New campaign launched to tackle ‘sexting’ in West Yorkshire

Encouraging others to send sexually explicit images is an offence
Encouraging others to send sexually explicit images is an offence

Young people are being warned of the dangers of sharing sexual images in a new campaign to combat a growing ‘sexting’ problem in West Yorkshire.

West Yorkshire Police and partners are advising under 16s of the negative impact either requesting or sharing sexual images can have on their lives and their futures, following increased reporting of the offence.

The new ‘Think before you send’ campaign features advice for victims and messages warning those who request ‘sexual images’ that they are potentially committing criminal offences.

Councils in Wakefield, Leeds, Bradford, Kirklees and Calderdale and Leeds Safeguarding Children Board are supporting the campaign together with Police and Crime Commissioner Mark Burns Williamson and the Crimestoppers charity.

Police investigated 28 ‘sexting’ style offences reported between March 2014 and April 2015, all of which involved offenders and victims under 16.

Of those, 22 were reported in 2015 with a number of the offences involving social media applications.

To help combat the issue, authorities have launched a new webpage featuring help and advice for those being pressured to send explicit sexual images.

The webpage can be found at www.westyorkshire.police.uk/sexting

Specific posters and postcards have also been designed to be distributed amongst youth and community groups for the campaign which has been developed with young people from the Student LSCB in Leeds.

To support it, officers will also be working with local authority colleagues to warn young people about sexting at events and engagements, and then in schools from September onwards.

Detective Chief Inspector Sue Jenkinson of West Yorkshire Police, said: “Sexting’ is an activity we have become increasingly aware of amongst young people and many may not realise that what they are doing is illegal or that it may be potentially harmful to them in the future.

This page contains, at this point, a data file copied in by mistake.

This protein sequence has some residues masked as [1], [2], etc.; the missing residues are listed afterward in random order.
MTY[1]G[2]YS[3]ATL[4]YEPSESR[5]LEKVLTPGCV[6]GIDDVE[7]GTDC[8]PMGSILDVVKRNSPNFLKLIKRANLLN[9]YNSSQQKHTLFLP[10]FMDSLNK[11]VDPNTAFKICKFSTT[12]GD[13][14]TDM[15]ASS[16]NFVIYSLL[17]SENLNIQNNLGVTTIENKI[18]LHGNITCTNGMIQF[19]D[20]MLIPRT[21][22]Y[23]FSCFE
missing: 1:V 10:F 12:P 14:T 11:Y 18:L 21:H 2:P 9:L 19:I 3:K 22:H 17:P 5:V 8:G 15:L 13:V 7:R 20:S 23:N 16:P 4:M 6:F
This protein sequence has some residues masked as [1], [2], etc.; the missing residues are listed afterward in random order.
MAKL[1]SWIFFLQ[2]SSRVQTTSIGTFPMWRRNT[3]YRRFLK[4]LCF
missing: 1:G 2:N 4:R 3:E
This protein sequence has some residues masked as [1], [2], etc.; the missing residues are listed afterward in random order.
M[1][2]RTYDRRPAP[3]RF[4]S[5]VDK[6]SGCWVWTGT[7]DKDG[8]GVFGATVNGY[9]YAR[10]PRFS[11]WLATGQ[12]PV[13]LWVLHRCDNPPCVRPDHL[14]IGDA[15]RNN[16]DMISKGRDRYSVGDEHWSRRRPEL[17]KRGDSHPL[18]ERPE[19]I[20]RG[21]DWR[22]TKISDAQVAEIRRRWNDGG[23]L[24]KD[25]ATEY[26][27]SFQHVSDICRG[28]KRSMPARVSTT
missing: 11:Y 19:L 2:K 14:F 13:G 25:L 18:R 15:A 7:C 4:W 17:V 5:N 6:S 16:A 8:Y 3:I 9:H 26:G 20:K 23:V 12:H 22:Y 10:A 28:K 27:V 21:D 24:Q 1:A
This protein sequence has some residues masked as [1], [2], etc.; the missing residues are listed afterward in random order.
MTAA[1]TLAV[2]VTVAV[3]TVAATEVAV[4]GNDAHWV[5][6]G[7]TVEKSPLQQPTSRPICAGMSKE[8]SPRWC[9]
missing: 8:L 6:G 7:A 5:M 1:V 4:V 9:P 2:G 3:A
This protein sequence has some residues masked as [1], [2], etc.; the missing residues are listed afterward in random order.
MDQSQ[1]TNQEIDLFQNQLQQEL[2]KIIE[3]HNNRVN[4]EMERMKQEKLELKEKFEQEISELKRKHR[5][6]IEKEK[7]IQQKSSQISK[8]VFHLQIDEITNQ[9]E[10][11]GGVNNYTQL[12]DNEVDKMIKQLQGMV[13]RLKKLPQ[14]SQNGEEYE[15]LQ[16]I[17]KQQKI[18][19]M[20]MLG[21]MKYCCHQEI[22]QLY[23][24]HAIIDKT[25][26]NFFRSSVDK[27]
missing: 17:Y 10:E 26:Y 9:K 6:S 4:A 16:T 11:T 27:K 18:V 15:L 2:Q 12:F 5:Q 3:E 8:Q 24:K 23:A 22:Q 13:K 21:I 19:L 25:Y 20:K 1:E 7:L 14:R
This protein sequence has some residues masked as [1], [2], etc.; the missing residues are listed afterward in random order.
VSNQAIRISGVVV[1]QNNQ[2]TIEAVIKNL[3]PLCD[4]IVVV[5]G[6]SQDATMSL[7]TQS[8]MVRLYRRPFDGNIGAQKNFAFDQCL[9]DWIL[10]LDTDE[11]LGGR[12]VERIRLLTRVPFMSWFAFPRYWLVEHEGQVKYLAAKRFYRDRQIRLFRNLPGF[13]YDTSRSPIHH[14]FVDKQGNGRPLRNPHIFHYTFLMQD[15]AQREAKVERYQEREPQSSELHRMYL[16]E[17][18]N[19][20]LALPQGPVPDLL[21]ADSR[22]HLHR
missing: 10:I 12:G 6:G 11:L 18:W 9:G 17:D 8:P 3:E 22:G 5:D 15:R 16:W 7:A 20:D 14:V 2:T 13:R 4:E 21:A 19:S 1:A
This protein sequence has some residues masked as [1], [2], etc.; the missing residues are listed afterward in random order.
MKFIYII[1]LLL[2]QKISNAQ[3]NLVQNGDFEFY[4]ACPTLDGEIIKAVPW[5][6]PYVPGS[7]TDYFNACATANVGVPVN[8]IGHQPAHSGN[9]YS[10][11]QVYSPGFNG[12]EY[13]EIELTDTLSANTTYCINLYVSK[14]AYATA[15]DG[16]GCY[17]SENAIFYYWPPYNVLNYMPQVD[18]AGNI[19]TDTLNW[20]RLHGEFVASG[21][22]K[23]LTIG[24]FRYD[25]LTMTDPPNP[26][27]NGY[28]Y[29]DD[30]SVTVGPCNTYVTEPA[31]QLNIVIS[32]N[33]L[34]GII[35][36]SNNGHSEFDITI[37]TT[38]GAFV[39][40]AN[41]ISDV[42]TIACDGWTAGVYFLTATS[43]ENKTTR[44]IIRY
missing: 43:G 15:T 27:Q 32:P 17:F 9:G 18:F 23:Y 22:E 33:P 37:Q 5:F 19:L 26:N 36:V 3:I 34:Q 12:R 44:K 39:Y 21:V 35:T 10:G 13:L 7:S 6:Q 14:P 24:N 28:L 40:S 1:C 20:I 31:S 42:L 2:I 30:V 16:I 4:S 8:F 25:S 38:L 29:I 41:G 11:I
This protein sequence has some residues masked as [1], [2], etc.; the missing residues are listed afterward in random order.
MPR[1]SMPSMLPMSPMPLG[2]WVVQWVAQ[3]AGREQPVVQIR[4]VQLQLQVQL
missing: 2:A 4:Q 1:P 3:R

“Specialist investigators trained in Safeguarding and Child protection deal with each report on a case by case basis based on vulnerability and risk, taking in to account any age difference, repeat offending and repeat victims before deciding on an appropriate course of action.

“All reports are also investigated within a wider safeguarding framework with partners to try and address causes for the behaviour.

“Those who encourage people under 16 to take sexually explicit pictures of themselves should be under no illusion though that what they are doing is a criminal offence which will be investigated.

“This could lead to you getting into trouble with the police, affect your chances of getting a job and even limit the countries that you can travel to.”

Mark Burns-Williamson, West Yorkshire Police and Crime Commissioner, said: “It is very important that young people recognise the risks of ‘sexting’ and the dangers associated with it.

“That is why I have used money taken from criminals and invested it into this campaign to make sure it reaches the right people and has the maximum impact.

“The police cannot and must not work in isolation to deal with ‘sexting’ and a number of key partners from across West Yorkshire have come together to launch this campaign to which I give my whole-hearted support.”

DCI Jenkinson added that officers had launched the new campaign to raise awareness among potential victims and make them aware no-one had the right to pressure them into making indecent photos.

She added: “Any image of yourself that you send, can and might be shared by the person you sent it to, or even used for blackmail. Remember, once you press send you press send, ‘you can’t undo and can’t go back.’

“I would urge teenagers to think about when someone might ask you to send a naked or indecent image.

“If someone is trying to or has forced you to send a sexual image of yourself to them you should call police on 101 and tell someone you can trust. This could be a parent or carer, teacher or family member. You may feel uncomfortable about telling your parents but they will need to know so that they can help and support you.

“You can call also call Childline free on 0800 1111 and this number won’t appear on a telephone bill. Available 24 hours a day.

To make a report click on the following link and follow the instructions: www.ceop.police.uk/ceop-report/

Mark Burns-Williamson, added: “It is very important that young people recognise the risks of ‘sexting’ and the dangers associated with it.

“That is why I have used money taken from criminals and invested it into this campaign to make sure it reaches the right people and has the maximum impact.

“The police cannot and must not work in isolation to deal with ‘sexting’ and a number of key partners from across West Yorkshire have come together to launch this campaign to which I give my whole-hearted support.”